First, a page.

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Council President Scott Peters said he would be in favor of giving firefighters a pay raise for the coming year in spite of the hard-line tack of Mayor Jerry Sanders, who declared that he is at impasse with the union after refusing to hike their salaries.
In addition, Sanders said he has “heard rumors” that City Council members will pursue a raise for City Firefighters Local 145 at Monday’s council meeting.
Peters’ spokeswoman Pam Hardy would not confirm or deny the possibility, saying only that the council president was speaking only for himself and that state law keeps the council’s discussions over labor negotiations confidential.
Peters himself said today that he disagreed with the mayor. “I just don’t get why it’s the politically popular thing to tell firefighters ‘we’re tough, you’re not getting anything,’” he said.
The council president said firefighters should receive an increase have agreed in recent years to freeze their wages and to pay more for their retirement benefits in order to help the city. “They’ve cooperated with us every single year,” he said.
The final decision rests with the council, Peters said.
Sanders said he would not entertain the union’s plea for a five-year contract that would bring San Diego firefighter pay in line with the average agency. The mayor said the market for police officers was incredibly difficult, and that a raise was necessary in order to stem the flight of cops, who are leaving at a clip of about 14 per month. The police union agreed to a 9-percent pay hike in a tentative one-year contract that the council will consider ratifying Monday.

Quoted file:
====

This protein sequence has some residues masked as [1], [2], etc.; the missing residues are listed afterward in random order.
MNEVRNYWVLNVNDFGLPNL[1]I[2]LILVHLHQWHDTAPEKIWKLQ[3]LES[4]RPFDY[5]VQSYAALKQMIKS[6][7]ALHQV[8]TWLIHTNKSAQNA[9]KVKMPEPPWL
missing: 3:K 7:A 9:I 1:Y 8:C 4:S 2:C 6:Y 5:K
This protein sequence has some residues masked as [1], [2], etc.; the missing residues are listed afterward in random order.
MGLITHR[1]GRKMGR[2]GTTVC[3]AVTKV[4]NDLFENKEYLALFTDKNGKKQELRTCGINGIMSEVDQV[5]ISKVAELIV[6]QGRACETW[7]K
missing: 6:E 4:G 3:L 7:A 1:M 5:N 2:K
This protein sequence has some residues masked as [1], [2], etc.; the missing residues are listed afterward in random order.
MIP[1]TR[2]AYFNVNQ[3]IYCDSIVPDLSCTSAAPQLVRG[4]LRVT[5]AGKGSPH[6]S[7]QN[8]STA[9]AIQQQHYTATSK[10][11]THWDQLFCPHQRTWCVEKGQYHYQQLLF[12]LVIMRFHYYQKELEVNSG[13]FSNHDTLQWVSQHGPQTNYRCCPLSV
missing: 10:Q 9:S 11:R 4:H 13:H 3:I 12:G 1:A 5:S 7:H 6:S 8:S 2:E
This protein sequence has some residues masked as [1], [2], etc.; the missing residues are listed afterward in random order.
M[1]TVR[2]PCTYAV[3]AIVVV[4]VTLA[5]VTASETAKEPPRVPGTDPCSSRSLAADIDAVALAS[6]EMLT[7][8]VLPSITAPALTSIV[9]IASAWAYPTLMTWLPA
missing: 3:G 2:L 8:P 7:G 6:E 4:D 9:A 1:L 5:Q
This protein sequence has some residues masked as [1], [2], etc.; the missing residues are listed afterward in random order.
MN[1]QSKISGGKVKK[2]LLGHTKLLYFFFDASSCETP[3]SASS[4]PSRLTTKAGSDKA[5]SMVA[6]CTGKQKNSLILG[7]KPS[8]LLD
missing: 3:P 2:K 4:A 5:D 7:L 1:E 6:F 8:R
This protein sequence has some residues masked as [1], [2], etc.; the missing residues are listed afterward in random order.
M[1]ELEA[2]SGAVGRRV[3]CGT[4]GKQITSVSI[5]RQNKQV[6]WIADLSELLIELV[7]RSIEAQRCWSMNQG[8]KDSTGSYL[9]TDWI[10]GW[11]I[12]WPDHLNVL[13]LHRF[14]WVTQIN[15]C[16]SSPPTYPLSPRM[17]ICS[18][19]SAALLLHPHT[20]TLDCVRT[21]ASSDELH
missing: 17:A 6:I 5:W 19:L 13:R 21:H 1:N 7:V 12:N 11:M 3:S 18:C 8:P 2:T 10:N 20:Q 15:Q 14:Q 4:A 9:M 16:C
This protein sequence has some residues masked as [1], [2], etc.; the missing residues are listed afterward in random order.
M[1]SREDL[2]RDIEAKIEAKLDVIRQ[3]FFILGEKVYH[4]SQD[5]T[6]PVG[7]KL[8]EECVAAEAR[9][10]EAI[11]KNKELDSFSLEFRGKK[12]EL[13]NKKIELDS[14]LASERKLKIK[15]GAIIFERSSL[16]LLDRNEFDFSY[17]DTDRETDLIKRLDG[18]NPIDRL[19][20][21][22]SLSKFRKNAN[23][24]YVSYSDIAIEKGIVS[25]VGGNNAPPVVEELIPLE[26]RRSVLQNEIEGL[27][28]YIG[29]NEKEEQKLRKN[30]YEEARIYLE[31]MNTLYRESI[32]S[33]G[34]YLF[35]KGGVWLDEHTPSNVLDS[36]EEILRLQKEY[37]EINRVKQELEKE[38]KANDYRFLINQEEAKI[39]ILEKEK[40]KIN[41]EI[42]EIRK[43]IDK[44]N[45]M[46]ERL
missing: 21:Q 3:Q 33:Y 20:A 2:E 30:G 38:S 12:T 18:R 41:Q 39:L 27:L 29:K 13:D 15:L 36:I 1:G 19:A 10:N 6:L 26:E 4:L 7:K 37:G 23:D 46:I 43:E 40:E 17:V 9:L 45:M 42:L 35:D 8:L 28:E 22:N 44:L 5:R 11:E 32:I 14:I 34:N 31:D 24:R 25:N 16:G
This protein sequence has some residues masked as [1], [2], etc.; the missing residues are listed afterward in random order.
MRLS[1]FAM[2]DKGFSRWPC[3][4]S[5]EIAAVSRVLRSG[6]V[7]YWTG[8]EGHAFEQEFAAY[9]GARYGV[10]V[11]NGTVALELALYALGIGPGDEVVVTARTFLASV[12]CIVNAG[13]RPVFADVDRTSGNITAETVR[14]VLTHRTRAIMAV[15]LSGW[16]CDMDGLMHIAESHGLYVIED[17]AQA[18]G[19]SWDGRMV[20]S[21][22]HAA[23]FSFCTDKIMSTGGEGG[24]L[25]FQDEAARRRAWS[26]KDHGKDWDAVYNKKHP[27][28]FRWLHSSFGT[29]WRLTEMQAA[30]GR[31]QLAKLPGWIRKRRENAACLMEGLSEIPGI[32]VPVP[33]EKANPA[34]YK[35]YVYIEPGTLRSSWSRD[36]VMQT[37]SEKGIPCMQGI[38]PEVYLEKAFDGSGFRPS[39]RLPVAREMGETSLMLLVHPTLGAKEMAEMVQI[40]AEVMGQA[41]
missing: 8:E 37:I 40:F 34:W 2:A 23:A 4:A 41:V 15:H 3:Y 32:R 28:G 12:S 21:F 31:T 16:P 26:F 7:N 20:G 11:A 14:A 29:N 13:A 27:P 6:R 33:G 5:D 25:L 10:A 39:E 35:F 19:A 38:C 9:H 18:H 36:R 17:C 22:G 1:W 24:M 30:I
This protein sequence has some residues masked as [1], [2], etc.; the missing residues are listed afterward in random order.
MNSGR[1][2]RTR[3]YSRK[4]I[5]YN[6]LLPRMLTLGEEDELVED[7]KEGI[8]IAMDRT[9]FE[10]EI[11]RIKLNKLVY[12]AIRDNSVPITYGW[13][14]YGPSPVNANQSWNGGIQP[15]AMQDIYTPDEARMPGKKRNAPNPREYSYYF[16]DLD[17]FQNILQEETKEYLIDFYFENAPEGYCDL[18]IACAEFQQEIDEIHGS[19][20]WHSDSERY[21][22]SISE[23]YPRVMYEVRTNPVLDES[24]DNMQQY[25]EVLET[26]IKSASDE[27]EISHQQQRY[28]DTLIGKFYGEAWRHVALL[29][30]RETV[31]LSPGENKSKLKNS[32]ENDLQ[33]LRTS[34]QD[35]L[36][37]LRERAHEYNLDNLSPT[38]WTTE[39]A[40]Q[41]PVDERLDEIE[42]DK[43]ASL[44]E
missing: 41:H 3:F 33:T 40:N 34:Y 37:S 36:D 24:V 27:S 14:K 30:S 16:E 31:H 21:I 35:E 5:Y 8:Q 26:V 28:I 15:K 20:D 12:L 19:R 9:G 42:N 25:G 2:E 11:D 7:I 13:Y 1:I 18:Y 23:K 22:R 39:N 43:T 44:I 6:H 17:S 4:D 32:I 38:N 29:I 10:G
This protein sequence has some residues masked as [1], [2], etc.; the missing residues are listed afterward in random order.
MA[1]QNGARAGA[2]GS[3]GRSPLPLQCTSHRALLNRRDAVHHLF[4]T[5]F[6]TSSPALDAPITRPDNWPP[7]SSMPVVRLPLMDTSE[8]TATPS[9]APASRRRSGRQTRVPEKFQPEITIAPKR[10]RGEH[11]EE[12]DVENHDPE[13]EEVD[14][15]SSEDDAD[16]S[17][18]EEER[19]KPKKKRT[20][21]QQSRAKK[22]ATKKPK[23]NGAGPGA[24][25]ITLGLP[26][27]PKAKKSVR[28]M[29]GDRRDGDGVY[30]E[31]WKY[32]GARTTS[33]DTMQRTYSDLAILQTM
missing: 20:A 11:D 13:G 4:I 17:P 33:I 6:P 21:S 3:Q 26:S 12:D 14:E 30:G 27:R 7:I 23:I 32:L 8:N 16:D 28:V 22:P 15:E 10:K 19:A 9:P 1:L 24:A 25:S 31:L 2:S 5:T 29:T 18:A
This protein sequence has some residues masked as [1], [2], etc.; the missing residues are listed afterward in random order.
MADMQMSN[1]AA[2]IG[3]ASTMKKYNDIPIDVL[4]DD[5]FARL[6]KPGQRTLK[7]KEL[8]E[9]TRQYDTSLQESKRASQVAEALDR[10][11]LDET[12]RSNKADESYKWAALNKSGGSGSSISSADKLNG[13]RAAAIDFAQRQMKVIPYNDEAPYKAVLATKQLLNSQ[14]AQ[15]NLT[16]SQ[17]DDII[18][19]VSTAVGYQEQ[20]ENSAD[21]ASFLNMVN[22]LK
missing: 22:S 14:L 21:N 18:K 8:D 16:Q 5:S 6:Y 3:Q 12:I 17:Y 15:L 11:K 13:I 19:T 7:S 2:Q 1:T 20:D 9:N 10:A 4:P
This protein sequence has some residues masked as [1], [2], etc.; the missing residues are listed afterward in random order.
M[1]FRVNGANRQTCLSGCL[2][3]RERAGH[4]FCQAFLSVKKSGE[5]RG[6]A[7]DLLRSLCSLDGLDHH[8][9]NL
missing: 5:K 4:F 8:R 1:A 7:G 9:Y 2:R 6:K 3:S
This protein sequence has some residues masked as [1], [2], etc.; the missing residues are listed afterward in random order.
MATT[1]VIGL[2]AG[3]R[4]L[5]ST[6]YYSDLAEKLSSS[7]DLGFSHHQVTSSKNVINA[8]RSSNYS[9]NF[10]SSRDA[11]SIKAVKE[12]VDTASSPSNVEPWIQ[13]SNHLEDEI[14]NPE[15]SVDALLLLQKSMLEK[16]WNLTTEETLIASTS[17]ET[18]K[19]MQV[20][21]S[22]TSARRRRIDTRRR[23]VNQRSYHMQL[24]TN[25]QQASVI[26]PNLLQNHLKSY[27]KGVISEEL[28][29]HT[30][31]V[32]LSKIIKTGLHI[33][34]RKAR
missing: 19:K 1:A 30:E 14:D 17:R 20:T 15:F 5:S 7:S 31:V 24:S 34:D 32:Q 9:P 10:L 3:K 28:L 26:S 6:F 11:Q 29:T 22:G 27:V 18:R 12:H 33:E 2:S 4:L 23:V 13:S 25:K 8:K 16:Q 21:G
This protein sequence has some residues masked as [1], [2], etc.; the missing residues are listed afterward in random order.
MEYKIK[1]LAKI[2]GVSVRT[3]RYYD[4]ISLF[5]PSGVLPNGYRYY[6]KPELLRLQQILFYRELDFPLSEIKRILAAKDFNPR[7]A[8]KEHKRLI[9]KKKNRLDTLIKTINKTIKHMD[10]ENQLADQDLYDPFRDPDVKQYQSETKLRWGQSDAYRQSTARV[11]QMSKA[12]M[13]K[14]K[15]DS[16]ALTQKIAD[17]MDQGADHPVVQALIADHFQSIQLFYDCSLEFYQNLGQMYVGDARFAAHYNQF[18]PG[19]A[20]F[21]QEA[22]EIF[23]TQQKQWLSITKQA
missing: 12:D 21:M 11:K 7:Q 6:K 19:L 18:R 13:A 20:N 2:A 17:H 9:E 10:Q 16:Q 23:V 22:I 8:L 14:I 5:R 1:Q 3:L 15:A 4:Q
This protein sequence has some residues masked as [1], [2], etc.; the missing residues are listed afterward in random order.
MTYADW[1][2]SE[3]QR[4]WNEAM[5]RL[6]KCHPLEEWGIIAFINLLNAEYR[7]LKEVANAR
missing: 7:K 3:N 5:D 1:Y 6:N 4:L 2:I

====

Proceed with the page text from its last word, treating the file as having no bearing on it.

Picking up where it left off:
The mayor said the recruitment and retention problem in the Police Department didn’t carry over to any other employee groups at the city.
Frank De Clercq, the vice president for Local 145, said the union was seeking a 6-percent raise for all firefighters positions, and an extra 2-percent hike for lower-level employees. He alleged the city was also in breach of its current contract because it had not performed a study on benefits.
Still, De Clercq said he was “optimistic” that council members would chart a course separate from the mayor. He said his union had met with some council members who were sympathetic, but would not identify who he thought would support an increase.
The union also requested a delay in next week’s meeting, saying that the full council should be in attendance at the hearing (Councilmen Jim Madaffer and Kevin Faulconer are scheduled to be out of town next week, Peters said).
But the delay might not happen. Sanders said the charter requires labor negotiations and related legislation to be wrapped up by next week.
Peters said he requested the City Attorney’s Office to author a legal opinion on whether the hearing can be delayed. Aguirre said he would have it Friday.